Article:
Office 365

Microsoft assembled some numbers to show that Office 365 has had almost no downtime for the last year. For four quarters in a row, the Office 365 services (hosted Exchange email, Sharepoint, Lync, and Office Web Apps) were up and running more than 99.9% of the time – between 99.94% and 99.98%, to be exact.

The uptime numbers measure all customers – business, government, and educational institutions – and cover services worldwide, with no breakdown by country or region. There may be specific individuals or businesses that fell below those marks.

It’s pretty impressive. It’s hard to keep perspective when you experience a frustrating Outlook disconnect, but on the whole Office 365 has been rock solid for the last year or more.

The blog post about the high availability talks reassuringly about the redundancy in the services:

“We build physical redundancy at the disk/card level within servers, the server level within a datacenter and the service level across geographically separate data centers to protect against failures. Each data center has facilities and power redundancy. We have multiple datacenters serving every region.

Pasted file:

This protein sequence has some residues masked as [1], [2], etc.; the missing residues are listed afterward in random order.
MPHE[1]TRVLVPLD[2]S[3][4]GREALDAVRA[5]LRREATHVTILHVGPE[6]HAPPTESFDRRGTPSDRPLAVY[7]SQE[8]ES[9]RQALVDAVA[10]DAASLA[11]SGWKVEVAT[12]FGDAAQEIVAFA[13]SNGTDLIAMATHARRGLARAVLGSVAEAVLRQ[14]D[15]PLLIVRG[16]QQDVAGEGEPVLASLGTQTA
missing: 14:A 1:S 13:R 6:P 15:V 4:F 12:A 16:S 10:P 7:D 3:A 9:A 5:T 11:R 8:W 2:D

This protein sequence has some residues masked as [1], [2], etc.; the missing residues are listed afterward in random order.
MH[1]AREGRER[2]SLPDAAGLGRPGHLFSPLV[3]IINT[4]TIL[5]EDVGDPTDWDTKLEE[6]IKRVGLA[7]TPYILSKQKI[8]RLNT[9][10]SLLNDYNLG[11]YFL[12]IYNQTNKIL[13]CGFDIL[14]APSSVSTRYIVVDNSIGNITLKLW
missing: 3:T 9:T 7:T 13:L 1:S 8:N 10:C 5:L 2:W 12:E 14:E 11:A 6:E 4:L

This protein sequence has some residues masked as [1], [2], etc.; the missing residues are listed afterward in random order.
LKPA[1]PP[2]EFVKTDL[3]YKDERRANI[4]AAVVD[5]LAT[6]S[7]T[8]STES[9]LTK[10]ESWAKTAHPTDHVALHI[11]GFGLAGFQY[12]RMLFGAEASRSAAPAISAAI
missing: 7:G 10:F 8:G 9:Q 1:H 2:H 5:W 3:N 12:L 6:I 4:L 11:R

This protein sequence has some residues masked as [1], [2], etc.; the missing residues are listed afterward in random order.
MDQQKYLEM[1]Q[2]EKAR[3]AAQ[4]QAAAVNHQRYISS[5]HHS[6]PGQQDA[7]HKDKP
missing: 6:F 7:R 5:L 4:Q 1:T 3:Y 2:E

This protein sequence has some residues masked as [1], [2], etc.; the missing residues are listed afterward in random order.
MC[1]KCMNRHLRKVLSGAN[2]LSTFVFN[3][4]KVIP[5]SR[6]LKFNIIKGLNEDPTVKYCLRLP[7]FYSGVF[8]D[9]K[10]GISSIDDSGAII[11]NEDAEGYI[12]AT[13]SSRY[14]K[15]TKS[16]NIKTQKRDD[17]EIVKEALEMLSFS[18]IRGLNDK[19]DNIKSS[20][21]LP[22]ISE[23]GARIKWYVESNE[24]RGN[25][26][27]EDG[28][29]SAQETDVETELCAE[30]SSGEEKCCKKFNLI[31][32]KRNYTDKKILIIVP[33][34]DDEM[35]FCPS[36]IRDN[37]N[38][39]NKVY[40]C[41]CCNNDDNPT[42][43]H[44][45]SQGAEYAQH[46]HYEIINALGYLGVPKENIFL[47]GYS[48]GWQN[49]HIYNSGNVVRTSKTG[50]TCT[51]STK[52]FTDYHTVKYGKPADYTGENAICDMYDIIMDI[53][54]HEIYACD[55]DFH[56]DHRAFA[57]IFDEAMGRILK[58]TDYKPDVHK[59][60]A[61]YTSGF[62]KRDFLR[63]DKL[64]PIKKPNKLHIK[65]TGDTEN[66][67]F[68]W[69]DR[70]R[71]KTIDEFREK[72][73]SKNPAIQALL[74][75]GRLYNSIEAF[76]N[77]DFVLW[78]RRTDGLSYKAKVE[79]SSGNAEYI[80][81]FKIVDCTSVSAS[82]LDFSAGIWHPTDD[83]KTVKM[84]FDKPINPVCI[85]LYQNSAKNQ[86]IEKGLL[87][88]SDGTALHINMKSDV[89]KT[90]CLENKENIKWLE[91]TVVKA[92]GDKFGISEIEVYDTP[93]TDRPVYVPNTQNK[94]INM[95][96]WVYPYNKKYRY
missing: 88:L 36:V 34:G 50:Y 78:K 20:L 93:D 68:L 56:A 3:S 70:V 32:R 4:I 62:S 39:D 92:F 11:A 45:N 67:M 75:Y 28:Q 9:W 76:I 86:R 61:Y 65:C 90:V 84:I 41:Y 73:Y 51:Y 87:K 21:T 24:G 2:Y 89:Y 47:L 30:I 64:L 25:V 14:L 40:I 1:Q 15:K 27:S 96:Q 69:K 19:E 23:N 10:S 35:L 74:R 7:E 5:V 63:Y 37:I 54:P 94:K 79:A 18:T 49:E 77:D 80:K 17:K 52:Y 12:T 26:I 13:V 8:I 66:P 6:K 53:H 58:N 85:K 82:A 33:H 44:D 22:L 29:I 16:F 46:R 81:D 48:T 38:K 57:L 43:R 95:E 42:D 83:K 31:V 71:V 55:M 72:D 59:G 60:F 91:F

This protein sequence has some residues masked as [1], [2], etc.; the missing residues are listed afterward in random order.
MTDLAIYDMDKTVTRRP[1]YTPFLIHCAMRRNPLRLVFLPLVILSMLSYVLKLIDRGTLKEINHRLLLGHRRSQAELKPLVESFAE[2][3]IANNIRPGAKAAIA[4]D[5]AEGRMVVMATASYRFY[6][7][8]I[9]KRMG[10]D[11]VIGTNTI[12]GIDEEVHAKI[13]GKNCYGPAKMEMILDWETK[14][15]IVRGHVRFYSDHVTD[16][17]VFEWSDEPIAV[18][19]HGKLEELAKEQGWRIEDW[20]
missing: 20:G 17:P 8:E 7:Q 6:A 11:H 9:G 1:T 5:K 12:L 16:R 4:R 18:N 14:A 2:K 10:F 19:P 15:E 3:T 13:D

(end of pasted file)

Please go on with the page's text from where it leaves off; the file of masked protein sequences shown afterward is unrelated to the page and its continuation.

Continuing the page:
“To build redundancy at the data level, we constantly replicate data across geographically separate datacenters. Our design goal is to maintain multiple copies of data whether in transit or at rest and failover capabilities to enable rapid recovery.”

One interesting way to think about the high availability: if you’re a small business with an onsite mail server, the chances are that its availability has been less than 99.9% because of the time spent installing patches and restarting.

In 2013 Microsoft has been upgrading the Office 365 servers to new versions of Exchange, Sharepoint, etc., that are better designed for cloud access and high availability. I’d expect the uptime numbers to improve as the service continues to mature.

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